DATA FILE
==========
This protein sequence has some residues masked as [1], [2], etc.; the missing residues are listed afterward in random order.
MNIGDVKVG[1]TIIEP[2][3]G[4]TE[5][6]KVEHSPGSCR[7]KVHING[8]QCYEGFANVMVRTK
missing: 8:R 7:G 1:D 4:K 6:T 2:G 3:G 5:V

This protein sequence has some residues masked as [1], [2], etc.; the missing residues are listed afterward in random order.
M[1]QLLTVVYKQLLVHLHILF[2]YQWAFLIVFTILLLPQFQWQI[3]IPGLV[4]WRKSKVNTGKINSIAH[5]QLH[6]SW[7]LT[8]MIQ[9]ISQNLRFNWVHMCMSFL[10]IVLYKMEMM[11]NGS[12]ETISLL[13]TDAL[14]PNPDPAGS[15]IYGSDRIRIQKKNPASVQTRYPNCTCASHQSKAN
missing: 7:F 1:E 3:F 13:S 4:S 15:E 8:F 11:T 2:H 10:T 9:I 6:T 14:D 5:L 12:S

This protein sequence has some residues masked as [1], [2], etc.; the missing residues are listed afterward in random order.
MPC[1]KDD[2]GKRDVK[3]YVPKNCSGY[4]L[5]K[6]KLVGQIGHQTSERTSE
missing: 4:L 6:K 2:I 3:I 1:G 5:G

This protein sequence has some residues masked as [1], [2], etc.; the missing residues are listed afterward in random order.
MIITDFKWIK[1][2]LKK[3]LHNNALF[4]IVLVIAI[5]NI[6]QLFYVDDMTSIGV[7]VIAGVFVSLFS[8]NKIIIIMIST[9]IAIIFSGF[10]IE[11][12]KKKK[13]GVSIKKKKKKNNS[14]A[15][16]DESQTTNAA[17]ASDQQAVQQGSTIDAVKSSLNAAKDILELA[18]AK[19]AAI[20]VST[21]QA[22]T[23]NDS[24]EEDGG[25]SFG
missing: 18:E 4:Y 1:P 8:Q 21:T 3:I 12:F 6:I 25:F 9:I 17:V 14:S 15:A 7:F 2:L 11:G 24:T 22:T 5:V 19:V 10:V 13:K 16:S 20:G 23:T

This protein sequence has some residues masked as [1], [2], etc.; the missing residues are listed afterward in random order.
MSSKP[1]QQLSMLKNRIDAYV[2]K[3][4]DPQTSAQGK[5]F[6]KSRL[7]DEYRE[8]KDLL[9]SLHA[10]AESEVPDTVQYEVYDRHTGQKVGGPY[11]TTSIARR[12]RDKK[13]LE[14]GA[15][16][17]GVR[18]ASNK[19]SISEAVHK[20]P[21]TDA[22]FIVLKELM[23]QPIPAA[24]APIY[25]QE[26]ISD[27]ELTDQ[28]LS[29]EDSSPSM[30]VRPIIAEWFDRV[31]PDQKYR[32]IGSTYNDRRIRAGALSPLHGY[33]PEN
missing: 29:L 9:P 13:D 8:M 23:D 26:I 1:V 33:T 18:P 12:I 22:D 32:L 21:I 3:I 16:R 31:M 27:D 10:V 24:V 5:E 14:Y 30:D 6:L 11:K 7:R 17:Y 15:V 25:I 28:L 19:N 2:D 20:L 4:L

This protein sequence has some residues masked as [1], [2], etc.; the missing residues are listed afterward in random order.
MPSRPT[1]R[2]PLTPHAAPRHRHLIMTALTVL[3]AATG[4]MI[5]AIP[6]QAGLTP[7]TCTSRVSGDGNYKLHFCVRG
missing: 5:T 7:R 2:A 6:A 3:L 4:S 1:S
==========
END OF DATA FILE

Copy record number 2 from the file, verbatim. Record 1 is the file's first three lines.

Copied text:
This protein sequence has some residues masked as [1], [2], etc.; the missing residues are listed afterward in random order.
M[1]QLLTVVYKQLLVHLHILF[2]YQWAFLIVFTILLLPQFQWQI[3]IPGLV[4]WRKSKVNTGKINSIAH[5]QLH[6]SW[7]LT[8]MIQ[9]ISQNLRFNWVHMCMSFL[10]IVLYKMEMM[11]NGS[12]ETISLL[13]TDAL[14]PNPDPAGS[15]IYGSDRIRIQKKNPASVQTRYPNCTCASHQSKAN
missing: 7:F 1:E 3:F 13:S 4:S 15:E 8:F 11:T 2:H 10:T 9:I 6:T 14:D 5:L 12:S